Nope – I’m not on my high horse preaching here (well maybe just a little bit) …. I just want to say that there’s a big difference between being a “green-groupie” and truly considering your own household environmental impact in a sustainable, balanced way.

For example – my friend’s daughter’s teacher is on a personal mission to save the world through reduced consumption of toilet paper. This might sound like a great idea but according to my friend, what she’s saving in bog roll, she’s spending on napisan and washing powder: a prime case of not looking at the bigger picture of only letting a 5 year old child have a single sheet of 2-ply after a number 2.

Its also a bit like people who go on and on about being “green” because they have “acreage” with a few gum trees on it …… but they happily tell you this from inside the comfort of their McMansion (that’s so large they need acreage just fit the square footage of the house), with their ducted air-con, big-screen tv, their large, his-n-hers 4WDs parked in the garage and enough furniture made from Indonesian timber to fill a shipping container (and in some cases, that last bit is meant literally!). I’m often tempted to ask them if they’d consider moving to a high-rise unit in the city and turning their entire block over to native vegetation as that would be a far “greener” thing to do.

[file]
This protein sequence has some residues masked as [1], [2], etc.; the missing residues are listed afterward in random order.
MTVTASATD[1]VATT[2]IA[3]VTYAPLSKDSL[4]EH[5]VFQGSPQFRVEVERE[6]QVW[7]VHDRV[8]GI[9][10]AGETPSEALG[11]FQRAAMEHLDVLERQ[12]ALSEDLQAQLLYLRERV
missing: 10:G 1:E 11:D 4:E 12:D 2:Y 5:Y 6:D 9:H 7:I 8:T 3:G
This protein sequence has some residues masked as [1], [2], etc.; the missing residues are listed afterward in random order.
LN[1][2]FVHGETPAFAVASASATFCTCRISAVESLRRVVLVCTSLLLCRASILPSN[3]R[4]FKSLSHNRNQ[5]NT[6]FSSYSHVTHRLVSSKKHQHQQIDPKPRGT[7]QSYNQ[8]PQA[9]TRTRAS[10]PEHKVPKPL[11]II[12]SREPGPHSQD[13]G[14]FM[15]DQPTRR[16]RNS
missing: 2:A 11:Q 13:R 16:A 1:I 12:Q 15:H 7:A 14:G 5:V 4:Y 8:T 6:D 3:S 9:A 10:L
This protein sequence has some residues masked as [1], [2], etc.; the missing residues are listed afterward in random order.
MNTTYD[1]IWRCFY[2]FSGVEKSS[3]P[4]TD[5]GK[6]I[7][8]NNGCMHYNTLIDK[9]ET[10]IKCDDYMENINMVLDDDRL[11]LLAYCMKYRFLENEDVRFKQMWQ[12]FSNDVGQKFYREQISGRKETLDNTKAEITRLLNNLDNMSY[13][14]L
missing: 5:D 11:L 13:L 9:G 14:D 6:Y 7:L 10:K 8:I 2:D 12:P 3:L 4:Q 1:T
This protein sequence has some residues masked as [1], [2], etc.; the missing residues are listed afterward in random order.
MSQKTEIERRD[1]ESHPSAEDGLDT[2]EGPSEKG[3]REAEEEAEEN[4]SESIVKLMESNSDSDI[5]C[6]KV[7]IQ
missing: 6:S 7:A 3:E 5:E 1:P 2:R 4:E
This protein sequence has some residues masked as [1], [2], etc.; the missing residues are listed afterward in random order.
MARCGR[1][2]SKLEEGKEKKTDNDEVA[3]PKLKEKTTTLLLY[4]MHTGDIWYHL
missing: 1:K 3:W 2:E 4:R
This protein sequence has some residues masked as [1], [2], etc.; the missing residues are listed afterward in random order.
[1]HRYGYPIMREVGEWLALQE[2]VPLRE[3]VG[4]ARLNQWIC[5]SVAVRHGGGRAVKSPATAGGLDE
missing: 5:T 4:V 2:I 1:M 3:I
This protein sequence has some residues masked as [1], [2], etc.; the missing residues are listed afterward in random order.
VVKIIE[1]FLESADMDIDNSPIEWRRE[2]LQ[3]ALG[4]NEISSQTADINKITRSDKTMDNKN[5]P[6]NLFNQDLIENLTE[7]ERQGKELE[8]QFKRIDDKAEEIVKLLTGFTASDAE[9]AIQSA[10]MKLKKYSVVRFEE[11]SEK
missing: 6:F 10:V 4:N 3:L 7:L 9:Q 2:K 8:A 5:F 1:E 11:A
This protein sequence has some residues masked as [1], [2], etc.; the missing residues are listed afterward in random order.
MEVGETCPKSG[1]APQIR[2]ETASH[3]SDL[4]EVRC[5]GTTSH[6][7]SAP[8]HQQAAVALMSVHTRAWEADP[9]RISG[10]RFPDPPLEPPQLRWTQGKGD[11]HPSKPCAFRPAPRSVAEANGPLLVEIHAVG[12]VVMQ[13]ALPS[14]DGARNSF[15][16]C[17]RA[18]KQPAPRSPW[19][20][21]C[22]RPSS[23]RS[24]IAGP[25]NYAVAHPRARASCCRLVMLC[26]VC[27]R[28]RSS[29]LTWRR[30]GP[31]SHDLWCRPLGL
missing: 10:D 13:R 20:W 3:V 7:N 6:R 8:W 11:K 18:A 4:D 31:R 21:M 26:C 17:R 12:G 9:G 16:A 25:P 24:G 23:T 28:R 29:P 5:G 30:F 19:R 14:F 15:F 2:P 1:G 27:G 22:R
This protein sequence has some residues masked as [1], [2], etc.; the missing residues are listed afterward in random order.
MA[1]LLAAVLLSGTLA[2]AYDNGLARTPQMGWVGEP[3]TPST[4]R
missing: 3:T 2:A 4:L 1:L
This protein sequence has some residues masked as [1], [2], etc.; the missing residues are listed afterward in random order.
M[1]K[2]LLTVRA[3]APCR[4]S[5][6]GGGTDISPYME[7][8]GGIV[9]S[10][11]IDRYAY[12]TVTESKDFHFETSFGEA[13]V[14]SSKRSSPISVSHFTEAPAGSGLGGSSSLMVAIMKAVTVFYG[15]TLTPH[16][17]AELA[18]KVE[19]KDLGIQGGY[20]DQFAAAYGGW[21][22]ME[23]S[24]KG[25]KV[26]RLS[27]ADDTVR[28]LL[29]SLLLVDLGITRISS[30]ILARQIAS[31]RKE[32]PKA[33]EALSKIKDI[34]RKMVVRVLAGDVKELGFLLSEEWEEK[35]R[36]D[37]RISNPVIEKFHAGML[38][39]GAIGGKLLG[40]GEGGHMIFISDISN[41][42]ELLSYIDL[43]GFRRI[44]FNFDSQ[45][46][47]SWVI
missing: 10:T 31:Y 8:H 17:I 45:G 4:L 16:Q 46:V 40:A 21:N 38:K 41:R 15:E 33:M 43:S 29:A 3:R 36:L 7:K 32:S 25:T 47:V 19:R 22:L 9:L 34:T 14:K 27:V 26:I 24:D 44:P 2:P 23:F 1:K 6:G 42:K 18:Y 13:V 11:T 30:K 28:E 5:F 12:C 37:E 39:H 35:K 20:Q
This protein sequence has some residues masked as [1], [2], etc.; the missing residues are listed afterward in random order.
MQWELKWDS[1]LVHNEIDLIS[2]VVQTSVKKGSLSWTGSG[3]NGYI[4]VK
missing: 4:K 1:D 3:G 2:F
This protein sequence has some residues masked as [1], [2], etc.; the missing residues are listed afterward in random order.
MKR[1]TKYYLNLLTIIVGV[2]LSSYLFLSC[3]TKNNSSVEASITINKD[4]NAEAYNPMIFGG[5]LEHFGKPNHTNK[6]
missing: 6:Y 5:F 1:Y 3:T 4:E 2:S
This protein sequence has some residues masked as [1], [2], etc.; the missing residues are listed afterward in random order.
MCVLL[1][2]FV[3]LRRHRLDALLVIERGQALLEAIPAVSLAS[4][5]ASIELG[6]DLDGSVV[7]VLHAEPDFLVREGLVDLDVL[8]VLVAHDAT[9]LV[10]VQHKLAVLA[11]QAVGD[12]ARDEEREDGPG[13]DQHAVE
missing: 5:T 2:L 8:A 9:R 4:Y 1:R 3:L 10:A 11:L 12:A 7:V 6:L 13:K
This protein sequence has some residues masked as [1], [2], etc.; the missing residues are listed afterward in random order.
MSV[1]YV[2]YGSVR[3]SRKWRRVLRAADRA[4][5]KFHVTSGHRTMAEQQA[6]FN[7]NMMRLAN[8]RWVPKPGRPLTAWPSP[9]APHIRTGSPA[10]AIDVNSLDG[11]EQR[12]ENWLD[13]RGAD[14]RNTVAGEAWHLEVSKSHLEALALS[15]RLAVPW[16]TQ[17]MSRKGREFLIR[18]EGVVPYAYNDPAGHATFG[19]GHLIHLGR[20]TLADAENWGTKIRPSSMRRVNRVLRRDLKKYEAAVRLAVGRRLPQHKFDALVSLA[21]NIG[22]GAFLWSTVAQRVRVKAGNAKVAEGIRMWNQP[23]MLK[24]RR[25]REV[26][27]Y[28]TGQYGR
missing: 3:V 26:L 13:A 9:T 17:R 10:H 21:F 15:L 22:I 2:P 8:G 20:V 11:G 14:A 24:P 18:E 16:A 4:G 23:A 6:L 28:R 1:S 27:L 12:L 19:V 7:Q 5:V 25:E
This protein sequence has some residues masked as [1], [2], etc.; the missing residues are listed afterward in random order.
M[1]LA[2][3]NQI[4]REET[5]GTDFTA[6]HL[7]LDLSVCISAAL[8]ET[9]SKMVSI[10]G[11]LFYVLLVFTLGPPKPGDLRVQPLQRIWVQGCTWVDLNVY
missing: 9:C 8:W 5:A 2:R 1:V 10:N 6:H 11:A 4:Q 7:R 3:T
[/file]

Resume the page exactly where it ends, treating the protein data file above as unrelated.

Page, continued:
Its also like an old neighbour who frowned upon my use of disposable nappies on our kids, and yet would regularly ask to put his excess garbage into our (never full)  bin : the irony was lost on him.

I’m more in favour of leaving the lip service aside and weighing up how you can minimise your environmental impact in a way that makes a real difference. I know few people who I’d consider to be truly “green”. Ironically, they are also the least “boastful” on the subject because they know that they aren’t as “green” as they could be. I try not to comment much as I know that there’s heaps more we could be doing … but I feel we are generally heading in the right direction…